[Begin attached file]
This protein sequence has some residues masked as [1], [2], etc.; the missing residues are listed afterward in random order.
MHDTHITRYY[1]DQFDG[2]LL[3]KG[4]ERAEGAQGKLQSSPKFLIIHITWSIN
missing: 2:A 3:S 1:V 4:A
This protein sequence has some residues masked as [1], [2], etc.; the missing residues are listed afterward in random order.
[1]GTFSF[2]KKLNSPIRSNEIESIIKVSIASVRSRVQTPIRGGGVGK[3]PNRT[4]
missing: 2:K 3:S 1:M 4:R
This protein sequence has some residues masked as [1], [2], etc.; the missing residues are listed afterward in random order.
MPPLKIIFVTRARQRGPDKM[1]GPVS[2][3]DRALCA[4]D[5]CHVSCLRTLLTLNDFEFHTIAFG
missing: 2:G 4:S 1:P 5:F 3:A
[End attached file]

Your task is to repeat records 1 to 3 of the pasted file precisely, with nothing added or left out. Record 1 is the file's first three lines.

This protein sequence has some residues masked as [1], [2], etc.; the missing residues are listed afterward in random order.
MHDTHITRYY[1]DQFDG[2]LL[3]KG[4]ERAEGAQGKLQSSPKFLIIHITWSIN
missing: 2:A 3:S 1:V 4:A
This protein sequence has some residues masked as [1], [2], etc.; the missing residues are listed afterward in random order.
[1]GTFSF[2]KKLNSPIRSNEIESIIKVSIASVRSRVQTPIRGGGVGK[3]PNRT[4]
missing: 2:K 3:S 1:M 4:R
This protein sequence has some residues masked as [1], [2], etc.; the missing residues are listed afterward in random order.
MPPLKIIFVTRARQRGPDKM[1]GPVS[2][3]DRALCA[4]D[5]CHVSCLRTLLTLNDFEFHTIAFG
missing: 2:G 4:S 1:P 5:F 3:A